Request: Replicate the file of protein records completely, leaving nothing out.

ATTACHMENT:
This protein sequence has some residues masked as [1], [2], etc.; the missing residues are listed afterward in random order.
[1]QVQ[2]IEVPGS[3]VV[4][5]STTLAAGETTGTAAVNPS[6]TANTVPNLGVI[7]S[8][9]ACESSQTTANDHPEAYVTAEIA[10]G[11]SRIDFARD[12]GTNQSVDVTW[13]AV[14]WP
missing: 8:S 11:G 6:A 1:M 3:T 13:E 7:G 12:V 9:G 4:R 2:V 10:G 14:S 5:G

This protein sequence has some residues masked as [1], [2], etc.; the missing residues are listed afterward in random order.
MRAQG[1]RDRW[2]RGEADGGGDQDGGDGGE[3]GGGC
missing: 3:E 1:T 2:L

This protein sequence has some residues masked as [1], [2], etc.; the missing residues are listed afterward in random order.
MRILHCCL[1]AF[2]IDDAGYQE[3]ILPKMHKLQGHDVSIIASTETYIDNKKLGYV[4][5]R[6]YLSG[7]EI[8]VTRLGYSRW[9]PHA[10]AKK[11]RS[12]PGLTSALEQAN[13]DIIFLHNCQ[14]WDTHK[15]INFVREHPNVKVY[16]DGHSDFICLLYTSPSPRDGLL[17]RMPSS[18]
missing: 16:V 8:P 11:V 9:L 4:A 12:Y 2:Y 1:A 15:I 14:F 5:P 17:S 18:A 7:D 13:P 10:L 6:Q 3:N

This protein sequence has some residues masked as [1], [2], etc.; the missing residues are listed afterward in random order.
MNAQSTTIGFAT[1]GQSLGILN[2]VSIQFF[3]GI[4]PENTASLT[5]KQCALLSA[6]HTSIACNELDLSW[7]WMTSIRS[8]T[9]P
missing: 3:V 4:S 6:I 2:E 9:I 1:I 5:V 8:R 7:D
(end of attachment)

This protein sequence has some residues masked as [1], [2], etc.; the missing residues are listed afterward in random order.
[1]QVQ[2]IEVPGS[3]VV[4][5]STTLAAGETTGTAAVNPS[6]TANTVPNLGVI[7]S[8][9]ACESSQTTANDHPEAYVTAEIA[10]G[11]SRIDFARD[12]GTNQSVDVTW[13]AV[14]WP
missing: 8:S 11:G 6:A 1:M 3:T 13:E 7:G 12:V 9:G 4:R 2:V 10:G 14:S 5:G

This protein sequence has some residues masked as [1], [2], etc.; the missing residues are listed afterward in random order.
MRAQG[1]RDRW[2]RGEADGGGDQDGGDGGE[3]GGGC
missing: 3:E 1:T 2:L

This protein sequence has some residues masked as [1], [2], etc.; the missing residues are listed afterward in random order.
MRILHCCL[1]AF[2]IDDAGYQE[3]ILPKMHKLQGHDVSIIASTETYIDNKKLGYV[4][5]R[6]YLSG[7]EI[8]VTRLGYSRW[9]PHA[10]AKK[11]RS[12]PGLTSALEQAN[13]DIIFLHNCQ[14]WDTHK[15]INFVREHPNVKVY[16]DGHSDFICLLYTSPSPRDGLL[17]RMPSS[18]
missing: 16:V 8:P 11:V 9:L 4:A 12:Y 2:Y 1:A 15:I 14:F 5:P 17:S 18:A 7:D 13:P 10:L 6:Q 3:N

This protein sequence has some residues masked as [1], [2], etc.; the missing residues are listed afterward in random order.
MNAQSTTIGFAT[1]GQSLGILN[2]VSIQFF[3]GI[4]PENTASLT[5]KQCALLSA[6]HTSIACNELDLSW[7]WMTSIRS[8]T[9]P
missing: 3:V 4:S 6:I 2:E 9:I 1:I 5:V 8:R 7:D